However, it has to be clearly stated that the DMC indicator does not account for all global material flows related to final consumption in a country or region, as indirect (or embodied) materials of imported (and exported) products are not considered. Countries can therefore apparently reduce their material consumption as measured with the DMC indicator by outsourcing material-intensive extraction and processing abroad. Assessing the global material use related to final consumption requires other MFA-based indicators, such as RMC [35,36,37,38]. These aspects need to be considered when evaluating DMC results across countries, for example, regarding achievements of de-coupling material consumption from economic growth (see also Section 4 below). Furthermore, it needs to be emphasised that DMC does not account for unused material extraction, such as overburden from metal or coal mining or harvest residues in agriculture. However, these unused material flows cause various environmental pressures, such as water pollution and landscape changes [39]. In order to consider these flows, indicators such as Total Material Requirement (TMR) or Total Material Consumption (TMC) need to be applied.
This study is based on the integration of two existing data bases. First, the global database on material extraction developed by the authors of this paper and available at, which is based on international statistics such as the International Energy Agency (IEA), the Food and Agriculture Organization of the United Nations (FAO), and the US and British Geological Surveys (USGS and BGS, respectively) [40]. The data contained in the data base are subject to various routines of quality assurance such as checks for consistency among different data sources and for plausibility within time series. Still, international MFA data quality varies for the different types of materials: It is generally good for the extraction of fossil fuels and net metal production, however, in many cases, estimations have to be applied regarding the concentration of metals in crude ore extraction. While the FAO data on worldwide harvest of biomass is very comprehensive and to a large extent reliable, estimations need to be applied for some categories in biomass extraction, most notably the direct uptake of biomass by livestock (grazing). It can also be assumed that biomass extraction for subsistence purposes is generally underestimated. Another area where data reporting by companies or national statistical institutions is not satisfying is the extraction of construction minerals. For the data base, these data were estimated based on physical production data of cement and bitumen and compared with reported numbers, in order to get a comprehensive and meaningful coverage [40].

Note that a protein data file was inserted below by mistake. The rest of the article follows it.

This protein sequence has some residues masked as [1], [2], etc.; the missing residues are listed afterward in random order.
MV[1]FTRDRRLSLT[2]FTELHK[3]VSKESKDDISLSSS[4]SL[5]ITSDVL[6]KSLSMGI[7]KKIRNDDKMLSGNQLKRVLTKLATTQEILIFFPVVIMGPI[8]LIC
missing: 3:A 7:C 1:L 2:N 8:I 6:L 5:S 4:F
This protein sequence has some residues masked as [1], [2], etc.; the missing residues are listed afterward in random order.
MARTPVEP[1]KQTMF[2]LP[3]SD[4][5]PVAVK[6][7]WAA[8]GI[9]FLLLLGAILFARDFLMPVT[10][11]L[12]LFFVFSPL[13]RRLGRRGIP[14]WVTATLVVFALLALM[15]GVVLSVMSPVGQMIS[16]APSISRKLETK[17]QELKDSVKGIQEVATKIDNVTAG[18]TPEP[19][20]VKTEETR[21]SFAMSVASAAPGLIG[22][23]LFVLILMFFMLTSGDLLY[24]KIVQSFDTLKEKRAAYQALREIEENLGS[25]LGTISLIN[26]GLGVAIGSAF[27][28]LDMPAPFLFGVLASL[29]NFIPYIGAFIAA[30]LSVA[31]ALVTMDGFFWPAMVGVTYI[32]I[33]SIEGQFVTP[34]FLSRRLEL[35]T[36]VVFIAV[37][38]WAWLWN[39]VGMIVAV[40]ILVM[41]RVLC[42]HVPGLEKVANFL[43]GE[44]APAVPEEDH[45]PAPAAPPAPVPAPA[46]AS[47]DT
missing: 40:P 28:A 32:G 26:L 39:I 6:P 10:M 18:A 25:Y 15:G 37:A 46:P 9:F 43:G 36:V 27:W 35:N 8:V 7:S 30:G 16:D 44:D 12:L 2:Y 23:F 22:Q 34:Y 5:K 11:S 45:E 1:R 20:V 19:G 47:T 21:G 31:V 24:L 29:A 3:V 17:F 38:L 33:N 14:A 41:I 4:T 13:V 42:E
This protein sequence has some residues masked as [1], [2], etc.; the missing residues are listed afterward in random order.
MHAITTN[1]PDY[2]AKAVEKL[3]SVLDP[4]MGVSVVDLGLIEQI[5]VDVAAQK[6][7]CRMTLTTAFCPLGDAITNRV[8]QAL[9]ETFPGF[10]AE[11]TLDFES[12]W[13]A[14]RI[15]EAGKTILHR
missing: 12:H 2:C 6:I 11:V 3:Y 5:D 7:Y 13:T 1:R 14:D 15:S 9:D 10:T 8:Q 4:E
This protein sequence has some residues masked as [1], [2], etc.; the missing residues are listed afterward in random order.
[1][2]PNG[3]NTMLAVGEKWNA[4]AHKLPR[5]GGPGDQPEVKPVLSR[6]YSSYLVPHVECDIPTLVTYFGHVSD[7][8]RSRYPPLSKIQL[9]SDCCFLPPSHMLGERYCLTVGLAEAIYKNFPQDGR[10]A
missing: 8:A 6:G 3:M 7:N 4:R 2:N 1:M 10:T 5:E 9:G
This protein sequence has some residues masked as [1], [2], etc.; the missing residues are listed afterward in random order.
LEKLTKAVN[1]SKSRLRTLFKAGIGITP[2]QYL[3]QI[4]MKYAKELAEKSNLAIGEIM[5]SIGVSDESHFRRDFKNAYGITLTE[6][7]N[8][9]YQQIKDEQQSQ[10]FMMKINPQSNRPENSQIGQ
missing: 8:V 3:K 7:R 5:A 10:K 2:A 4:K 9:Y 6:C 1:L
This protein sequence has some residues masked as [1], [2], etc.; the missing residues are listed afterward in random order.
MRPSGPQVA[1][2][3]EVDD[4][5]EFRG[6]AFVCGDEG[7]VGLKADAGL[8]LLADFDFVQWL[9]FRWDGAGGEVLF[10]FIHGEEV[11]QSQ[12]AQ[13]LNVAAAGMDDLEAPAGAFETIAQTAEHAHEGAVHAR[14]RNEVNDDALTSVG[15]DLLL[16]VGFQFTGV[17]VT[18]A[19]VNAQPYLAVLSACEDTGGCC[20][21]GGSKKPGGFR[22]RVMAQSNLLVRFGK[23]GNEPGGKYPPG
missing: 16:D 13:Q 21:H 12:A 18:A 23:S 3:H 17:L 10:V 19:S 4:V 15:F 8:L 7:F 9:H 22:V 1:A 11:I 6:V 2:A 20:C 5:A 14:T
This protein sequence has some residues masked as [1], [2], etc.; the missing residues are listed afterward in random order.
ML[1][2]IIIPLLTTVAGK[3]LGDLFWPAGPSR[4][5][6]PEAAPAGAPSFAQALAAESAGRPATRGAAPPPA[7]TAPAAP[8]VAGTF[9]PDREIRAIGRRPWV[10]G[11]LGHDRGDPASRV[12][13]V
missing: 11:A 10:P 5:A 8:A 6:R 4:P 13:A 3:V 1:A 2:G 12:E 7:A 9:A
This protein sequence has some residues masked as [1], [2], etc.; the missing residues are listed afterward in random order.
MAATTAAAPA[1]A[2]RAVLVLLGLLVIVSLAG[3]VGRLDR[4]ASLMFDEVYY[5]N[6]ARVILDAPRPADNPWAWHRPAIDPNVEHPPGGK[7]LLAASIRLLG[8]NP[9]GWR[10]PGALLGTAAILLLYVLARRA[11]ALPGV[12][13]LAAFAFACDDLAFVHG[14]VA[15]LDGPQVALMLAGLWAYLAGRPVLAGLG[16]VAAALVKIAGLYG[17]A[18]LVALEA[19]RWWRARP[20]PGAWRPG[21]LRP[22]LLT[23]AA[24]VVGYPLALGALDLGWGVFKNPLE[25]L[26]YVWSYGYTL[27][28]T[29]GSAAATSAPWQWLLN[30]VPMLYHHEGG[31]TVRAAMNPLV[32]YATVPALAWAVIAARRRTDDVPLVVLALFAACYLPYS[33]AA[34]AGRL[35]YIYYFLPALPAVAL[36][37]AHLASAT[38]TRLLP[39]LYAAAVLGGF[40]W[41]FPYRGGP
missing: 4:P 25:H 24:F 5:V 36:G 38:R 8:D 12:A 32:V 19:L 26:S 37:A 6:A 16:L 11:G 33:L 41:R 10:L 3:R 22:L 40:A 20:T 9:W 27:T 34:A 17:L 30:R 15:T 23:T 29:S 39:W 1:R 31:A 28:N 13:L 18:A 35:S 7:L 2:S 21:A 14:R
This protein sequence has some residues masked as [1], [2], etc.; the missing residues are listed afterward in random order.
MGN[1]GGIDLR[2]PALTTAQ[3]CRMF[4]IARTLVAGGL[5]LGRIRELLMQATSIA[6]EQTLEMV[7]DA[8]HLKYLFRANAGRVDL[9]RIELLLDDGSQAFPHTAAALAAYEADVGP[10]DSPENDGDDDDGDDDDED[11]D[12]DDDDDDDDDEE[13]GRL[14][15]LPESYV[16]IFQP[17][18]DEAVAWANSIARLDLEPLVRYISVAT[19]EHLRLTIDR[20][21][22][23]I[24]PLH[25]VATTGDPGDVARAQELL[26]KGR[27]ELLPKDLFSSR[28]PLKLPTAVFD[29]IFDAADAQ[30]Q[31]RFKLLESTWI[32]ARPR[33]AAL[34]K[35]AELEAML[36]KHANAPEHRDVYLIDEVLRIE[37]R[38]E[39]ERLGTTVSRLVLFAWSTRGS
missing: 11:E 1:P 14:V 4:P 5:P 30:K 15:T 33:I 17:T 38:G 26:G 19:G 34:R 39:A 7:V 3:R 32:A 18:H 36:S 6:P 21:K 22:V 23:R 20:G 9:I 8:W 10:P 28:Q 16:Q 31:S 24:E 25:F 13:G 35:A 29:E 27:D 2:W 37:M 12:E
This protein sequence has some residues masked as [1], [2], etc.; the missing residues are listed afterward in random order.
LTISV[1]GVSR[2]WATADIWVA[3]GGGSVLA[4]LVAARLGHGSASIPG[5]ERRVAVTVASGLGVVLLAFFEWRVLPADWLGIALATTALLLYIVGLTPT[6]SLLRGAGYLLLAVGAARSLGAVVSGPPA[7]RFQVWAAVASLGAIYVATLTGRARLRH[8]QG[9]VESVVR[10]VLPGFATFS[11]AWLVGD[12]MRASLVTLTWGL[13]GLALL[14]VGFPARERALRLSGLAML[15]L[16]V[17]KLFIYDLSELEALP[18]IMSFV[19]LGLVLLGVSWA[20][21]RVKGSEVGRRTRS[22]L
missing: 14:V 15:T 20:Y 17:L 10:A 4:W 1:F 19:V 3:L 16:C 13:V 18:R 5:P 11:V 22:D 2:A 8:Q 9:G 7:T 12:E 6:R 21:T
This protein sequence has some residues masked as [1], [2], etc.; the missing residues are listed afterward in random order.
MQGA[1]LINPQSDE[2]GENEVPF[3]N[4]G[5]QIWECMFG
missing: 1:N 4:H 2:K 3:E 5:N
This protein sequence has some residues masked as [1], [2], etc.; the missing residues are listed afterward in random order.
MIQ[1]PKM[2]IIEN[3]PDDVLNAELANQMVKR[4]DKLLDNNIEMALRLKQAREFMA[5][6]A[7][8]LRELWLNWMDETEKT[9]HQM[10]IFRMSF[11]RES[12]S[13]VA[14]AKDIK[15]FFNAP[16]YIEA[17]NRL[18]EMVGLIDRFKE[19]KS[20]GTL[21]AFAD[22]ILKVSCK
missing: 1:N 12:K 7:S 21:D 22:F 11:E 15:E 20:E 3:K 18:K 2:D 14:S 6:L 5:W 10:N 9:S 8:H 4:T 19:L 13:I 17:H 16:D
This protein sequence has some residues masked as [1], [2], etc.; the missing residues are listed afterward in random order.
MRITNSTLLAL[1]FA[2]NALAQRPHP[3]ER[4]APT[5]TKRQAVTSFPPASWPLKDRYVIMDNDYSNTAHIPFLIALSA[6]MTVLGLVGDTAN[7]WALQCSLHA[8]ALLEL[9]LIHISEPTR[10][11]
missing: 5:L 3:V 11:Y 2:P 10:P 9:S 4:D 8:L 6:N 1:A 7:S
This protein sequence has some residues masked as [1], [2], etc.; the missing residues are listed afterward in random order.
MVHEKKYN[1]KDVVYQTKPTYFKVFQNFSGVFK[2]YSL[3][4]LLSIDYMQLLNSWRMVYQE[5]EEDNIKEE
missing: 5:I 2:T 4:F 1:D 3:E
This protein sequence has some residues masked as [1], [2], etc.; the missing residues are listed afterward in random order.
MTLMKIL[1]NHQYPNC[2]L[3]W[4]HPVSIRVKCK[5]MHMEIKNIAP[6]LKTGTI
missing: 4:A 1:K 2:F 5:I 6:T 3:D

As the second major data source, the global database on resource trade, developed at University of Cologne and the Wuppertal Institute in Germany has been applied. It is based on UN Comtrade data and includes global accounts of imports and exports in physical (weight) units. In UN Comtrade all monetary values of traded commodities are available, but around 5%–20% of the physical values are missing, depending on country/commodity/commodity group and year. Therefore, the missing physical values were filled using the monetary data in combination with the global annual price for each commodity group also available in UN Comtrade, starting with the most differentiated level and working step-wise up to the higher level of aggregation up to the total sum of a country’s physical trade. Major outliers in direct trade flows were corrected by adjusting the concerned values to the extent possible with national or international sector statistics such as data from the IEA. In other cases, bilateral trade data were used to identify outliers, comparing import and respective export data provided by the country and the respecting trading partner and using the more plausible one. If no bilateral data were available global average prices were used to correct outliers. A more detailed methodological description is given by Dittrich [41] and Dittrich and Bringezu [32]. In general, UN Comtrade trade statistics are relatively good with regard to completeness, plausibility and level of differentiation, more so for recent years than for earlier years. The trade statistics for European and Latin American countries are generally good, while the trade statistics for African and Central Asian countries are rather incomplete and fragmented.
Additional data sources for establishing the indicators were the World Bank data on GDP, expressed in constant international 2005 US$ purchasing power parities (PPP) [42] as well as population data from the FAO [43]. Data on the Human Development Index (HDI) were taken from UNDP [44] and data for CO2 emissions from the Human Development Database [45].

3. Results

In the following, we present the main results of the global material flow analysis regarding material extraction, trade, consumption and productivity. Table 1 provides an overview of the results, presenting values for all continents and selected major countries for the years 1980 and 2009.